NEW YORK, OCT. 11 -- The Dow Jones industrial average fell today to a 17-month low, down 42.82 points at 2365.10, amid continuing concerns about the Mideast, a sharp rebound in oil prices, the federal budget impasse and a skittish bond market.
It was the Dow's third sharp drop in a row, bringing its loss since Tuesday to 158.66 points, and it left the industrial average down almost 20 percent since Iraq invaded Kuwait on Aug. 2.
In Tokyo Friday, share prices continued to fall sharply as traders reacted to the sell-off in New York. The 225-issue Nikkei stock average lost 449.35 points, or 1.99 percent, closing the morning session at 22,136.28. The index lost 909.48 points on Thursday.
In New York, the Dow Jones industrial average of 30 issues has lost nearly 160 points, or more than 6 percent, since Tuesday on increasing tension in the Persian Gulf. On Thursday, the index fell 42.82 points to close at 2,365.10
"The index began falling as soon as the early session started," said Tomoya The New York Stock Exchange's rule curbing computerized program selling was triggered for the third straight day when the Dow fell 50 points in the early afternoon.
Declining stocks inundated advancing issues on the Big Board by more than 4-to-1, as volume rose to a moderately heavy level of 180 million shares from 167 million on Wednesday.
The fall on the over-the-counter market continued to outpace that of the NYSE. The Nasdaq composite index today slipped 7.64 points, or 2.3 percent, to close at 325.61, a new low for the year. The last time the index was this low was December 1987. Since March of this year, it has lost 33 percent.
Traders said one factor stemming the sharp decline was the government's auction of $5 billion in 30-year Resolution Funding Corp. bonds intended to provide funds for the government's savings & loan cleanup. Analysts said the auction did not receive as poor a reception as anticipated, getting an average yield of 9.33 percent. By day's end, the 30-year Treasury bond was down 7/32, in contrast to a 12/32 gain posted as stocks opened.
In early trading, both bonds and stocks were buoyed by a Washington Post report that Federal Reserve governors definitely agreed last week to cut short-term interest rates by 25 basis points when a credible federal budget-reduction package is enacted into law.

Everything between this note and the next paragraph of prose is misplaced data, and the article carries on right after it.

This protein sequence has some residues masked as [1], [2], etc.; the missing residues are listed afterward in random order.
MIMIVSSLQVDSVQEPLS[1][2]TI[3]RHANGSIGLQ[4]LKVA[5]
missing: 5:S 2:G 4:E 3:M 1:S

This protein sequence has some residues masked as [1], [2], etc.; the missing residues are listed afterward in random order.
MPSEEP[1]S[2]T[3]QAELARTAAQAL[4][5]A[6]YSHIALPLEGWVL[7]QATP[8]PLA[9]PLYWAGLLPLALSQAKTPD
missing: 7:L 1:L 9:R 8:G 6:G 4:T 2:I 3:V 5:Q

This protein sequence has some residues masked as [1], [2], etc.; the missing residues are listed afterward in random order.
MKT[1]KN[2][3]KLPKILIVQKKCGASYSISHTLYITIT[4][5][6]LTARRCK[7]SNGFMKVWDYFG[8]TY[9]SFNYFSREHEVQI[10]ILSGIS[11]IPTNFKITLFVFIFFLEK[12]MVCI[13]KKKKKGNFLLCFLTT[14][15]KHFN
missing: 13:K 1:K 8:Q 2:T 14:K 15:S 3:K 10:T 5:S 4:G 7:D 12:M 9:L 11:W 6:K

But as November crude-oil futures surged $1.01 per barrel to $39.70 at their opening, stocks began to fall. Oil prices closed the day up $1.73 at $40.42.
The dollar also fell against most major currencies, finishing in New York trading at 129.47 yen, down 0.01 yen from Wednesday's close, and at 1.5138 German marks, off 0.014 marks.
President Bush appeared not to have helped the stock market by trying to clarify his stand on the capital gains tax. Bush said he would favor swapping an income-tax increase for the wealthiest individuals for a steep cut in capital-gains taxes, but added he did not believe a viable compromise was possible on these issues.
The spotlight on third-quarter earnings reports focused on Chemical Bank, which reported a loss of 69 cents per share, compared with a $12.89 loss a year ago. Results included a $250 million addition to loan-loss reserves, up from $82 million in the second quarter. The bank also clipped its quarterly dividend to 25 cents per share from 69 cents. The stock tumbled 1 3/4 to close at 13 1/4 despite its extremely oversold technical condition of the past several weeks.
Among other large money-center banks, Bank of New York slipped 5/8 to 17 after reporting earnings for the latest quarter at 90 cents per share compared with a $4.10 loss a year ago, but nonperforming assets rose to $1.47 billion from $1.33 billion in the second quarter. Manufacturers Hanover fell 1 7/8 to 20, First Chicago lost 1 1/8 to close at 15 1/4, and First Interstate slipped 1 1/4 to 18 1/8.
NCR Corp. was a conspicuous early casualty, following a couple of negative brokerage reports, losing 2 3/8 at 50 3/4.
IBM stock lost 2.4 percent of its value, closing off 2 1/2 at 101. Analysts said the drop was most likely in sympathy with that of rival computer maker NCR. The two companies will report third-quarter results Monday.
Among broad stock indexes, the Standard & Poor's 500 fared somewhat better than the Dow, falling 4.93 to 295.46, while the NYSE Composite lost 2.77 to close at 162.20, the Value Line fell 4.57 to 216.74 and the Amex Market Value slipped 5.55 to 293.71.